Some of the cool things Full-Text Search will give you, over and above, a standard search include the following:

  • One or more specific words or phrases (simple term)
  • A word or a phrase where the words begin with specified text (prefix term)
  • Inflectional forms of a specific word (generation term)
  • A word or phrase close to another word or phrase (proximity term)
  • Synonymous forms of a specific word (thesaurus)
  • Words or phrases using weighted values (weighted term)
In order to get stared with the setup, it’s important to know that the Full-Text Search architecture relies on filters for searching various file types.  This is important for this example because the PDF filter is not installed by default.  So, for starters, we need to go download and install the PDF ifilter(PDFFilter64Setup.msi).

Up until I read this blog post, I had no idea that full-text search could index PDFs, so that’s very interesting.

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Screenshot Interview Questions

Brent Ozar has the latest in his interview series:

They didn’t give you parameter 26837 – I’m just giving you that so you can see an execution plan.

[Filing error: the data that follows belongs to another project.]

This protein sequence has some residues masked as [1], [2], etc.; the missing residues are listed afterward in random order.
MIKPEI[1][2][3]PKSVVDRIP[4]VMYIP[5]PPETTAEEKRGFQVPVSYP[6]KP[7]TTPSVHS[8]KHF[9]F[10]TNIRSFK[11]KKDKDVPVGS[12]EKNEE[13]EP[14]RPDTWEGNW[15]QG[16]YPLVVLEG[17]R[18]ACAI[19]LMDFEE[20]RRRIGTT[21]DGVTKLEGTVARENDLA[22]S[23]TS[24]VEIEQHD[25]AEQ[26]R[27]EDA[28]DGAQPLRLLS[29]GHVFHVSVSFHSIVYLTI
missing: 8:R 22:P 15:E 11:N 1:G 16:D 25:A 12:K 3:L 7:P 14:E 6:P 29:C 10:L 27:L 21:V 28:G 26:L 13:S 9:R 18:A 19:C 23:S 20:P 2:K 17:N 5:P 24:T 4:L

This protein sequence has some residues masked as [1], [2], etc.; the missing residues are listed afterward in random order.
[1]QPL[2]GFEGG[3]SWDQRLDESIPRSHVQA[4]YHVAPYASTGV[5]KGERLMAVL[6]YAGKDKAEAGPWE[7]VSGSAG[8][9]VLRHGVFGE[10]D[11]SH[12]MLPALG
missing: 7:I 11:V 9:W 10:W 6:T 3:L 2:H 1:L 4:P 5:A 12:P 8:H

You don’t have to talk me through the query itself, or what you’d want to do to fix it. In fact, I want you to avoid that altogether.

Instead, tell me what things you need to know before you start tuning, and explain how you’re going to get them.

I think, based on the noise in the comments section, that this is a good question.  Good interview questions are separating in equilibrium (as opposed to pooling).  The question itself is straightforward, but people have such a tendency to jump the gun that they try to answer a question which isn’t being asked.  Then, when reading the question, the set of steps and processes people have is interesting because of how much they differ.

Bonus question:  take your interview answer (“I would do X and Y and Z and then A and B and C and maybe D.”) and apply it to the last time you had this scenario come up.  How many of [A-DX-Z] did you actually do?

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Waits And Latches

Paul Randal has come out with his comprehensive wait and latch type library:

I present to the community a comprehensive library of all wait types and latch classes that have existed since SQL Server 2005 (yes, it includes 2016 waits and latches).

The idea is that over time, this website will have the following information about all wait types and latch classes:

  • What they mean

  • When they were added

  • How they map into Extended Events (complete for all entries already)

  • Troubleshooting information

  • Example call stacks of where they occur inside SQL Server

  • Email link for feedback and questions

It’s not complete yet, but entries are thorough.